We are pleased to announce our summer campaign. Join between June 1st and August 31st and recieve 5% off your entire contract! If you would like more information on what types of contracts we offer, don’t hesitate to email us at firstname.lastname@example.org or call on 087 847 8553.
The season has finally changed. The days are longer and the sun shines brightly. This is my favourite month of the year besides maybe October here in Japan. The weather is so beautiful…sunny and warm in the day but not humid and cool at night. The gorgeous spring blooms can be seen at every turn making you feel like nothing can get you down. Except of course if you have allergies.
Hay fever is such a common ailment here in Japan. Fortunately, I don’t suffer from it (knock on wood) but my husband does something shocking! It has been said that even if you are immune now you may not be forever. I have friends who didn’t suffer whilst living in their home countries but after living in Japan for a couple of years were soon victims of the dreaded allergic rhinitis as it is more technically known.
If you do suffer from hay fever then I empathize with you but don’t miss out on the beauty nature has to offer because of it. Smear your nostrils with some petroleum jelly and wear a mask. This may help stop pollen from going up your nose.
As for me, I am going to enjoy every last minute of this beautiful weather until the horrible rainy season hits and the humidity kills me!
Last weekend a friend from Tokyo came down to visit us here in Takamatsu. He only had a couple of days with us so we had to think long and hard about the best places to take him sightseeing. There a many beautiful scenic spots here in Kagawa but perhaps the most noteable is the Seto Inland Sea.
Fortunately, we live right in front of the inland sea so it was easy to show him the beauty of it from the comfort of our home.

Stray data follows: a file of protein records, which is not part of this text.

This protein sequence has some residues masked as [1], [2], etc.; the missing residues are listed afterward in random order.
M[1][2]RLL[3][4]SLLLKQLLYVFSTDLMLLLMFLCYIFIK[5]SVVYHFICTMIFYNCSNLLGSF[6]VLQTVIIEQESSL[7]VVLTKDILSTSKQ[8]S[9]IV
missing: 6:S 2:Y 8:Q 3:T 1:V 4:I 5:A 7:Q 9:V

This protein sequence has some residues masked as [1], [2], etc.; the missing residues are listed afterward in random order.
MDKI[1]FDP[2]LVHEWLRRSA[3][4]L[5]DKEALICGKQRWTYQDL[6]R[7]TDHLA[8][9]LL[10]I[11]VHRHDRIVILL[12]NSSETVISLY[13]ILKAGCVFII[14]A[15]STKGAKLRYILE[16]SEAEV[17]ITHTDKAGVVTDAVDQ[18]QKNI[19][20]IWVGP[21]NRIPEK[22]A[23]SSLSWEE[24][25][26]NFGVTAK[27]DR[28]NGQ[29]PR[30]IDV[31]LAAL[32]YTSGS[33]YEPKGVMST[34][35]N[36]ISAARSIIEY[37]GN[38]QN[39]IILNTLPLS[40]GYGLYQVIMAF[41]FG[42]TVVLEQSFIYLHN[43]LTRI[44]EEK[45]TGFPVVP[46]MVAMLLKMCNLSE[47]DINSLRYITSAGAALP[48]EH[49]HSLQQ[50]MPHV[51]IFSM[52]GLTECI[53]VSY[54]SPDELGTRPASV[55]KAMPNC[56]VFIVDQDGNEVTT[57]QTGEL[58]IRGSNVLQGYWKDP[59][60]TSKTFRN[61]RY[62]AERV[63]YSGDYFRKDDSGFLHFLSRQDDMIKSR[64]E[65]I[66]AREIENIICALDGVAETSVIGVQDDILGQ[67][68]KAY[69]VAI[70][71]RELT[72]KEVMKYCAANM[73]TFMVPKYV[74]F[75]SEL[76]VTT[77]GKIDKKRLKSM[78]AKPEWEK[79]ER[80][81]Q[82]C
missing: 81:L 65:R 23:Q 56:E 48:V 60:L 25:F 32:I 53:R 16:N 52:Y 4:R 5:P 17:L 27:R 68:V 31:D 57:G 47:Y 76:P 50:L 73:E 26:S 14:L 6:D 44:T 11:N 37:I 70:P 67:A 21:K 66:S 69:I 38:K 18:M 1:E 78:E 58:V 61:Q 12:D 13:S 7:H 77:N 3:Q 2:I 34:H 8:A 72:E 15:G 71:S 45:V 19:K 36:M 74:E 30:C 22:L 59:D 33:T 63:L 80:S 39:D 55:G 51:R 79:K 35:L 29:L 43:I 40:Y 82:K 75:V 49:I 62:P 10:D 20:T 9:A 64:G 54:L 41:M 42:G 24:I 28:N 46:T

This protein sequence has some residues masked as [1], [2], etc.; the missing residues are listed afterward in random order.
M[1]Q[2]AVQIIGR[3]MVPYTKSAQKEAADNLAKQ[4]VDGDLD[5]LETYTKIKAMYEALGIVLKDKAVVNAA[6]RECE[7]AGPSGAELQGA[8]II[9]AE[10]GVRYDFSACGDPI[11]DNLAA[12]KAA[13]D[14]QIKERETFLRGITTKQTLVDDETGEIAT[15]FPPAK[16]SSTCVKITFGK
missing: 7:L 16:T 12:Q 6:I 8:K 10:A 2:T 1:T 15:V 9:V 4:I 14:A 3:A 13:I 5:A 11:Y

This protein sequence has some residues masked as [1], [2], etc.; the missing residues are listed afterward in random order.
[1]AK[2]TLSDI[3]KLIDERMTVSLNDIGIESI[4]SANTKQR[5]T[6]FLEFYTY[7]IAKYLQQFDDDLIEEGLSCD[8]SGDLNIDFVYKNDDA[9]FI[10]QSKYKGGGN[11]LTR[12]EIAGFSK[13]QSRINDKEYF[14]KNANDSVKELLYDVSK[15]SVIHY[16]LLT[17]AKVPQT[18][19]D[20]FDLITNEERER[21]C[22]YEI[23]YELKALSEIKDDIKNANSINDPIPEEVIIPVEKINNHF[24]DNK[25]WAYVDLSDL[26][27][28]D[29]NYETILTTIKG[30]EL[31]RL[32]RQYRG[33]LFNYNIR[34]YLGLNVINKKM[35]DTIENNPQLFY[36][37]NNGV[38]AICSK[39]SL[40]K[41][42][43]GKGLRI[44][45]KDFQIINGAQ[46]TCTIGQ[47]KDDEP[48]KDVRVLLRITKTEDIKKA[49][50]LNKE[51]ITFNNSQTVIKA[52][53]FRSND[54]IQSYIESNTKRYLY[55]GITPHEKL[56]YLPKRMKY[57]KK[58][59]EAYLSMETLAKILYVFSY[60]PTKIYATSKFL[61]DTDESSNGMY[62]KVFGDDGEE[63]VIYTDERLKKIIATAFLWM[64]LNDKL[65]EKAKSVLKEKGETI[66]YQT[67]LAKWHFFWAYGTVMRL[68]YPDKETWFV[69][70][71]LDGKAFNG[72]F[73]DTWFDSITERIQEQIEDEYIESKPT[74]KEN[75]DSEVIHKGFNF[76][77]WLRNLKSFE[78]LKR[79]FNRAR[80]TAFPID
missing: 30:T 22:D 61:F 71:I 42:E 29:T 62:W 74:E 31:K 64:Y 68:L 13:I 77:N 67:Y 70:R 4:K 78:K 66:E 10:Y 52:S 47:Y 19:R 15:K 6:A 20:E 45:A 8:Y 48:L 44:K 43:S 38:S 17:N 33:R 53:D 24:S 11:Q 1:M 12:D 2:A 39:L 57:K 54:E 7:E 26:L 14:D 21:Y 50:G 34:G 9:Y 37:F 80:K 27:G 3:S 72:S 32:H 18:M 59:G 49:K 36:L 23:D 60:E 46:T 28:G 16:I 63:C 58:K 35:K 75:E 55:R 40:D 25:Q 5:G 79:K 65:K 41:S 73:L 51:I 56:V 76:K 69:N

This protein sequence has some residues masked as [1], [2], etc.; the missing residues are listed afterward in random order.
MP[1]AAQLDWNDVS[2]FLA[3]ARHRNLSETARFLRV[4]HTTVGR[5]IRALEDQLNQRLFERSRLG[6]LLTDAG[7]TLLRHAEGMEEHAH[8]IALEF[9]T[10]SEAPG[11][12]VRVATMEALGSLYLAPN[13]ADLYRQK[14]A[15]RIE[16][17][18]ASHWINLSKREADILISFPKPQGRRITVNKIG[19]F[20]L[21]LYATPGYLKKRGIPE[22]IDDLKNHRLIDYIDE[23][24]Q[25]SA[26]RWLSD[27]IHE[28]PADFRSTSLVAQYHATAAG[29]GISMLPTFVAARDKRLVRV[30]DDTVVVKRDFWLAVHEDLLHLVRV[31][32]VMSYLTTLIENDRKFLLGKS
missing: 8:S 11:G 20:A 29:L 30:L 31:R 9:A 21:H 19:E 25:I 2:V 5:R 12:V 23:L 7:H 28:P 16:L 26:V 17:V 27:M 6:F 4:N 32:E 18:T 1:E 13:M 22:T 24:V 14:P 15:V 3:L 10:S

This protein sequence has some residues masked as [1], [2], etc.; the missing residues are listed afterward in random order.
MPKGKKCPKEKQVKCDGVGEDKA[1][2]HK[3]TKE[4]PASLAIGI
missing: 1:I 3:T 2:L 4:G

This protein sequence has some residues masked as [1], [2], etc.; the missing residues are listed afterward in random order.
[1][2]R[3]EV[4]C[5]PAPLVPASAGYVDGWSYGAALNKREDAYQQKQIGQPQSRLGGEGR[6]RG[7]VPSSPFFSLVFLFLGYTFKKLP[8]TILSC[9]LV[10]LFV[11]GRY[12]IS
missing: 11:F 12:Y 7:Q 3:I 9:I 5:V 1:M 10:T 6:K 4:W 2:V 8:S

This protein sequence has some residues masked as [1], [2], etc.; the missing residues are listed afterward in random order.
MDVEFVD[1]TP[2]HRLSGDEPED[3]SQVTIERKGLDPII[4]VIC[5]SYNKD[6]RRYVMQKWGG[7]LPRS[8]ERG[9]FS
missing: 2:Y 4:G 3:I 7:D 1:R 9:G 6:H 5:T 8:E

The view of the Seto Inland Sea from one of our balconies is pictured above.
The most famous sightseeing spot here would have to be Ritsurin Garden. An absolutely gorgeous park situated in the heart of Takamatsu. The appearance of the park takes on many different forms depending on the season. The colour of the foliage is highlighted throughout different periods of the year.
There is of course a hidden treasure here in Takamatsu. That is Shikoku Mura. A kind of outdoor museum that plays tribute to old buildings and tools from all over Shikoku Island. Perhaps the best part is the fact that you have to follow a kind of course up, around and down Yashima. A little physically challenging for those of us who are unfit and unfortunately not wheelchair or pram friendly but a really beautiful way to enjoy Yashima.
A waterfall at Shikoku Mura is pictured above.
A bamboo garden at Shikoku Mura is pictured above.
Another interesting part of the outdoor museum was the Kabuki outdoor theatre. I am unsure as to whether or not it is still in use, however, I am sure one of our avid readers will be able to tell us. The theatre is pictured below.
I think the scariest attraction was at the start of the course and that would have to be the rope bridge pictured below. There were huge gaps inbetween planks so I being a chicken went all the way around. It is crossable though.
Admission to Ritsurin Garden is 400円. Admission to Shikoku Mura is 800円.
All in all my friend really enjoyed the sights and is looking foward to coming back again one day to check out some more of what Takamatsu has to offer.
Phillip Island is a popular tourist destination in Victoria and for good reason too! Located about a 90minute drive southeast of Melbourne; the island is famous for it’s breathtaking sights and native wildlife.
Perhaps Phillip Island is most famous for its penguin parade but few people realize that it’s also home to the largest fur seal colony in Australia. The island also houses koala reserves and bird habitats.
The scenery on the drive to Phillip Island.
Another scenic shot.
For sea lovers, the most magnificent sight would have to be the island’s coastline.
My family with the vivid blue sea behind.
There is a beautiful boardwalk from which you can view the dramatic coastline.
Phillip Island is an inhabited island, in fact there are 10,000 permanent residents. It is also a popular place to have a holiday house (second home). There is also a chocolate factory on the island which runs tours for about $15 pp and has a wonderful adjoining cafe. The cafe serves the most delicious scones with jam and cream. I thoroughly recommend them 🙂
After the Tasmanian devils we saw emus!
They went crazy over the feed…
Maya enjoyed looking at the giant birds!
Once we’d seen the emus it was on to the kangaroos.
Kenji really enjoyed feeding the kangaroos but wasn’t so keen on the smell or the swarm of flies that stuck to your skin. I hadn’t experienced bush flies in a very long time and I am not interested in seeing them anytime soon!
Young Leilani really enjoyed patting the kangaroos, I must admit though that I was worried one might throw a punch as she is a little on the rough side. Fortunately, however all was good.